Kenya’s trade deficit hit Sh1.11 trillion in the 10 months to October.
This is on the back of higher industrial goods, fuel, and government imports.
Data by the Central Bank of Kenya (CBK) shows the gap between merchandise imports and exports widened by 37.7 percent from Sh807.01 billion in a similar period last year.
This was when low fuel prices and reduced demand for consumer goods kept a lid on imports.
This year, government imports have gone up by 31 percent to Sh63.5 billion.
The State purchases products such as military weapons and vehicles, railway spare parts, drugs, vaccines, and medical equipment.
It also imports food when there is a shortage in the country according to Business Daily.
The county’s total import bill rose by 28.4 percent to Sh1.72 trillion in the period.
Trade Deficit Widens
A widening trade deficit diminishes the country’s foreign currency reserves.
They are used to pay for the imports, and in the process weakening the shilling.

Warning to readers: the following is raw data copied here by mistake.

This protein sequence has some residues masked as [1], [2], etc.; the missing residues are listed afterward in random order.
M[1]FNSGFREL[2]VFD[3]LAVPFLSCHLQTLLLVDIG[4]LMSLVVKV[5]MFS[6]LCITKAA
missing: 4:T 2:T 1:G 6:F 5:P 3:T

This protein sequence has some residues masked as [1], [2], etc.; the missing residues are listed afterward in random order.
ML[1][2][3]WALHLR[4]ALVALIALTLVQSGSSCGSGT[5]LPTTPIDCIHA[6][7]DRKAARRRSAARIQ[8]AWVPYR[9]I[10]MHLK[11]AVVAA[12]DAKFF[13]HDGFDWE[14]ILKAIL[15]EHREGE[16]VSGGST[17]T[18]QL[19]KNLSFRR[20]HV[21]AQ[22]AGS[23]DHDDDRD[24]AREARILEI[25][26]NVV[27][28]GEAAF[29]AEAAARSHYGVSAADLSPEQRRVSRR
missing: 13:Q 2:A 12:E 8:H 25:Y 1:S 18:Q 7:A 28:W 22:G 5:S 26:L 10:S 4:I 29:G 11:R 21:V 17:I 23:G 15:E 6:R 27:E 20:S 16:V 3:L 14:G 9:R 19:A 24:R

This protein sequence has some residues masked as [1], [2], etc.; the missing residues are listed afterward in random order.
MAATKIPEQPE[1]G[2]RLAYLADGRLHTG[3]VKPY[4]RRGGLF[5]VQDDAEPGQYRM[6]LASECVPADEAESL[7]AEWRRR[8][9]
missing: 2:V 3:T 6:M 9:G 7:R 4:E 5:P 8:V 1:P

This year, the shilling has depreciated against the dollar by four percent, currently exchanging at 113 units to the greenback.
The economy contracted by 0.3 percent last year.
It however turned around in the first two quarters of 2021 to grow by 0.7 percent and 10.1 percent respectively.
Higher oil prices this year have also pushed up the import bill, as have imports of goods for industrial use as factories return to full-capacity production on the reopening of the economy.
The cost of imports has generally soared globally on persistent disruptions in global supply chains which have increased shipping expenses.